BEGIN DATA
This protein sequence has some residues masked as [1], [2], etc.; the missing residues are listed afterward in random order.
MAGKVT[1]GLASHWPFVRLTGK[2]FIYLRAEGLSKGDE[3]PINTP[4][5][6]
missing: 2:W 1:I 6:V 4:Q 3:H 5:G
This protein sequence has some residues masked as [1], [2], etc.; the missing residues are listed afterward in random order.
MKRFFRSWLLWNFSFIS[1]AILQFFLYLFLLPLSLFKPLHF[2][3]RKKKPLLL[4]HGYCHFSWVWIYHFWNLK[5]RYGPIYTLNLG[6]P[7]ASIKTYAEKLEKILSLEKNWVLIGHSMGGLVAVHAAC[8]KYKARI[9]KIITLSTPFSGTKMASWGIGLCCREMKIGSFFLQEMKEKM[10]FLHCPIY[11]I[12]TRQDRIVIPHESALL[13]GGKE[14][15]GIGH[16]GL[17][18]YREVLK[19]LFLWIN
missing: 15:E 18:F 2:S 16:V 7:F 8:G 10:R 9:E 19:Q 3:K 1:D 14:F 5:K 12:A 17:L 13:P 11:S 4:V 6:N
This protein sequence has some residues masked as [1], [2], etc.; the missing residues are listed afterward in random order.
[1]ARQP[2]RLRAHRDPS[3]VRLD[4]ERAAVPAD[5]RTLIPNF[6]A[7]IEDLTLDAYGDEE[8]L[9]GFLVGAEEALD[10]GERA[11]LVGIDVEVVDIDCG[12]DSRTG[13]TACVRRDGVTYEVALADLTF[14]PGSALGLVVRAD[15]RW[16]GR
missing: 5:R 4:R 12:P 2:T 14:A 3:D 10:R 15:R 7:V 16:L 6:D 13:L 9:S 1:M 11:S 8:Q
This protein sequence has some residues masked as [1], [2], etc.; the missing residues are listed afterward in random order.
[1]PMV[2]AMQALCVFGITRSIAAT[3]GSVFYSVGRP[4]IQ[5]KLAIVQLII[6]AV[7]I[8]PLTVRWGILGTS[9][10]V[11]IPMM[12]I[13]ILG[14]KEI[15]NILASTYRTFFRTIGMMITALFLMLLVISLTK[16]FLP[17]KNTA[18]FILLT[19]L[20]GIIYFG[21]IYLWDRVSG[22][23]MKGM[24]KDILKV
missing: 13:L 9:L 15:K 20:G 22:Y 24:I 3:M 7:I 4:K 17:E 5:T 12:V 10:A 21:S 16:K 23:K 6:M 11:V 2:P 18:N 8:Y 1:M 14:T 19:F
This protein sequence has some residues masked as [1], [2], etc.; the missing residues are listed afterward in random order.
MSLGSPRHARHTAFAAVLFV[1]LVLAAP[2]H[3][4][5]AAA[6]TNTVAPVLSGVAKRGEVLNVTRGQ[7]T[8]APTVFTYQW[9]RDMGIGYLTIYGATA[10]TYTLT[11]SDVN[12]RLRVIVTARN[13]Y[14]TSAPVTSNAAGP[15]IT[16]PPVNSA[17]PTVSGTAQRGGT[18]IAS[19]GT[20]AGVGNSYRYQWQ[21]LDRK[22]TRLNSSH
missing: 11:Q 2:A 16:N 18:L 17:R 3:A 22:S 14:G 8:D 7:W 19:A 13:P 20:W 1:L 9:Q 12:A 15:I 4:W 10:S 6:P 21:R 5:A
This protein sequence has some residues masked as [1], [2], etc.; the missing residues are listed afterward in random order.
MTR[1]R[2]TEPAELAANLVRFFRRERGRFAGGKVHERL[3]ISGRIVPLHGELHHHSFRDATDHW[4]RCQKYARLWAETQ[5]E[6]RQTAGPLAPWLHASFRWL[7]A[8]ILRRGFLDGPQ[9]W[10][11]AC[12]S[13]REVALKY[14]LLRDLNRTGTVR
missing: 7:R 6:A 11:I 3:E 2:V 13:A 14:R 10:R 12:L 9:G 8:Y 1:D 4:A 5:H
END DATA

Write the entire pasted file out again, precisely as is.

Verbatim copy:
This protein sequence has some residues masked as [1], [2], etc.; the missing residues are listed afterward in random order.
MAGKVT[1]GLASHWPFVRLTGK[2]FIYLRAEGLSKGDE[3]PINTP[4][5][6]
missing: 2:W 1:I 6:V 4:Q 3:H 5:G
This protein sequence has some residues masked as [1], [2], etc.; the missing residues are listed afterward in random order.
MKRFFRSWLLWNFSFIS[1]AILQFFLYLFLLPLSLFKPLHF[2][3]RKKKPLLL[4]HGYCHFSWVWIYHFWNLK[5]RYGPIYTLNLG[6]P[7]ASIKTYAEKLEKILSLEKNWVLIGHSMGGLVAVHAAC[8]KYKARI[9]KIITLSTPFSGTKMASWGIGLCCREMKIGSFFLQEMKEKM[10]FLHCPIY[11]I[12]TRQDRIVIPHESALL[13]GGKE[14][15]GIGH[16]GL[17][18]YREVLK[19]LFLWIN
missing: 15:E 18:F 2:S 16:V 7:F 8:G 10:R 9:E 19:Q 3:K 1:D 14:F 5:K 12:A 17:L 13:P 11:S 4:V 6:N
This protein sequence has some residues masked as [1], [2], etc.; the missing residues are listed afterward in random order.
[1]ARQP[2]RLRAHRDPS[3]VRLD[4]ERAAVPAD[5]RTLIPNF[6]A[7]IEDLTLDAYGDEE[8]L[9]GFLVGAEEALD[10]GERA[11]LVGIDVEVVDIDCG[12]DSRTG[13]TACVRRDGVTYEVALADLTF[14]PGSALGLVVRAD[15]RW[16]GR
missing: 5:R 4:R 12:P 2:T 14:A 3:D 10:R 15:R 7:V 16:L 6:D 13:L 9:S 1:M 11:S 8:Q
This protein sequence has some residues masked as [1], [2], etc.; the missing residues are listed afterward in random order.
[1]PMV[2]AMQALCVFGITRSIAAT[3]GSVFYSVGRP[4]IQ[5]KLAIVQLII[6]AV[7]I[8]PLTVRWGILGTS[9][10]V[11]IPMM[12]I[13]ILG[14]KEI[15]NILASTYRTFFRTIGMMITALFLMLLVISLTK[16]FLP[17]KNTA[18]FILLT[19]L[20]GIIYFG[21]IYLWDRVSG[22][23]MKGM[24]KDILKV
missing: 13:L 9:L 15:K 20:G 22:Y 24:I 3:M 7:I 4:K 17:E 5:T 12:V 10:A 21:S 16:K 23:K 6:M 11:V 2:P 18:N 8:Y 1:M 14:T 19:F
This protein sequence has some residues masked as [1], [2], etc.; the missing residues are listed afterward in random order.
MSLGSPRHARHTAFAAVLFV[1]LVLAAP[2]H[3][4][5]AAA[6]TNTVAPVLSGVAKRGEVLNVTRGQ[7]T[8]APTVFTYQW[9]RDMGIGYLTIYGATA[10]TYTLT[11]SDVN[12]RLRVIVTARN[13]Y[14]TSAPVTSNAAGP[15]IT[16]PPVNSA[17]PTVSGTAQRGGT[18]IAS[19]GT[20]AGVGNSYRYQWQ[21]LDRK[22]TRLNSSH
missing: 11:Q 2:A 16:N 18:L 17:R 3:A 22:S 14:G 8:D 7:W 19:A 13:P 20:W 1:L 9:Q 12:A 15:I 4:W 10:S 6:P 21:R 5:A
This protein sequence has some residues masked as [1], [2], etc.; the missing residues are listed afterward in random order.
MTR[1]R[2]TEPAELAANLVRFFRRERGRFAGGKVHERL[3]ISGRIVPLHGELHHHSFRDATDHW[4]RCQKYARLWAETQ[5]E[6]RQTAGPLAPWLHASFRWL[7]A[8]ILRRGFLDGPQ[9]W[10][11]AC[12]S[13]REVALKY[14]LLRDLNRTGTVR
missing: 7:R 6:A 11:I 3:E 2:V 13:A 14:R 10:R 12:L 9:G 8:Y 1:D 4:A 5:H